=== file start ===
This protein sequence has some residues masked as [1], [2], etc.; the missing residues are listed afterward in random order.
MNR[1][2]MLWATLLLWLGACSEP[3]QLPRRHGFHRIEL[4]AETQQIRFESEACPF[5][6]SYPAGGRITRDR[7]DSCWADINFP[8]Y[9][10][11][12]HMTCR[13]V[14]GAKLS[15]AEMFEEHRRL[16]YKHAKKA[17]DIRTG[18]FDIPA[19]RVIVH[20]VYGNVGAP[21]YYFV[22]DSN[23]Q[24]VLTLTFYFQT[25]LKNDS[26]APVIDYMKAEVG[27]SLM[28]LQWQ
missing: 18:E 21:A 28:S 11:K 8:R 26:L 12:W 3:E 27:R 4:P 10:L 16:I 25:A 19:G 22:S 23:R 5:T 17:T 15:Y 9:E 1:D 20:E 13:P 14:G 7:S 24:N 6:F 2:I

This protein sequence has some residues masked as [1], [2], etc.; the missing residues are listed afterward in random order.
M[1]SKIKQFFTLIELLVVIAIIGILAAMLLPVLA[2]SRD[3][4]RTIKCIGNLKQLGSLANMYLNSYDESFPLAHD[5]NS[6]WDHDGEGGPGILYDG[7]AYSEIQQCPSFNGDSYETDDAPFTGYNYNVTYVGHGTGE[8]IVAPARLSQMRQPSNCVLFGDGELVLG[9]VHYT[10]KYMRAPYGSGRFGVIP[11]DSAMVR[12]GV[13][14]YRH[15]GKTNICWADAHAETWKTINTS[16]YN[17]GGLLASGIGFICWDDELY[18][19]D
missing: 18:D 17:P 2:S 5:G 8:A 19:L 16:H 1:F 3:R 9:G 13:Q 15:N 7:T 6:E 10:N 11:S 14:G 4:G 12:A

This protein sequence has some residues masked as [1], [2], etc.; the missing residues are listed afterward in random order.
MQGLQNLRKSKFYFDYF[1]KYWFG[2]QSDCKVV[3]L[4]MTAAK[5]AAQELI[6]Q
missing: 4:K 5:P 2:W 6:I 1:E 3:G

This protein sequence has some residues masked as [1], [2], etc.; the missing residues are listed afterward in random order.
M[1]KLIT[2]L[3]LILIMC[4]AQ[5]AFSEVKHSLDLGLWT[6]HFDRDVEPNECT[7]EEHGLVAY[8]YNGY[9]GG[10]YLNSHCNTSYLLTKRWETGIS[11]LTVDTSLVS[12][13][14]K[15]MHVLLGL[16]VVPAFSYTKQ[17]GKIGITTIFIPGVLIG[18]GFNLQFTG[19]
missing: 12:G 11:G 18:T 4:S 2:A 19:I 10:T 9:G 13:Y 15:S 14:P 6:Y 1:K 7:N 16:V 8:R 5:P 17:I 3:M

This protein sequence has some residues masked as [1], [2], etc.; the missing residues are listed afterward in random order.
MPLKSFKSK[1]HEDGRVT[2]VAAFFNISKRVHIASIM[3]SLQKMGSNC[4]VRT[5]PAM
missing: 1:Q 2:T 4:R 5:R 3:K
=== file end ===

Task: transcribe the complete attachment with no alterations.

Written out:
This protein sequence has some residues masked as [1], [2], etc.; the missing residues are listed afterward in random order.
MNR[1][2]MLWATLLLWLGACSEP[3]QLPRRHGFHRIEL[4]AETQQIRFESEACPF[5][6]SYPAGGRITRDR[7]DSCWADINFP[8]Y[9][10][11][12]HMTCR[13]V[14]GAKLS[15]AEMFEEHRRL[16]YKHAKKA[17]DIRTG[18]FDIPA[19]RVIVH[20]VYGNVGAP[21]YYFV[22]DSN[23]Q[24]VLTLTFYFQT[25]LKNDS[26]APVIDYMKAEVG[27]SLM[28]LQWQ
missing: 18:E 21:A 28:S 11:K 8:R 26:L 12:W 3:E 27:R 4:P 10:L 16:I 25:A 19:G 22:S 23:R 5:T 17:T 15:Y 9:E 1:D 20:E 13:P 14:G 7:S 24:N 6:F 2:I

This protein sequence has some residues masked as [1], [2], etc.; the missing residues are listed afterward in random order.
M[1]SKIKQFFTLIELLVVIAIIGILAAMLLPVLA[2]SRD[3][4]RTIKCIGNLKQLGSLANMYLNSYDESFPLAHD[5]NS[6]WDHDGEGGPGILYDG[7]AYSEIQQCPSFNGDSYETDDAPFTGYNYNVTYVGHGTGE[8]IVAPARLSQMRQPSNCVLFGDGELVLG[9]VHYT[10]KYMRAPYGSGRFGVIP[11]DSAMVR[12]GV[13][14]YRH[15]GKTNICWADAHAETWKTINTS[16]YN[17]GGLLASGIGFICWDDELY[18][19]D
missing: 18:D 17:P 2:S 5:G 8:A 19:L 16:H 1:F 3:R 9:G 13:Q 15:N 7:T 6:E 10:N 11:S 14:G 4:G 12:A

This protein sequence has some residues masked as [1], [2], etc.; the missing residues are listed afterward in random order.
MQGLQNLRKSKFYFDYF[1]KYWFG[2]QSDCKVV[3]L[4]MTAAK[5]AAQELI[6]Q
missing: 4:K 5:P 2:W 6:I 1:E 3:G

This protein sequence has some residues masked as [1], [2], etc.; the missing residues are listed afterward in random order.
M[1]KLIT[2]L[3]LILIMC[4]AQ[5]AFSEVKHSLDLGLWT[6]HFDRDVEPNECT[7]EEHGLVAY[8]YNGY[9]GG[10]YLNSHCNTSYLLTKRWETGIS[11]LTVDTSLVS[12][13][14]K[15]MHVLLGL[16]VVPAFSYTKQ[17]GKIGITTIFIPGVLIG[18]GFNLQFTG[19]
missing: 12:G 11:G 18:T 4:S 2:A 19:I 10:T 9:G 13:Y 15:S 14:P 6:Y 1:K 7:N 16:V 8:R 5:P 17:I 3:M

This protein sequence has some residues masked as [1], [2], etc.; the missing residues are listed afterward in random order.
MPLKSFKSK[1]HEDGRVT[2]VAAFFNISKRVHIASIM[3]SLQKMGSNC[4]VRT[5]PAM
missing: 1:Q 2:T 4:R 5:R 3:K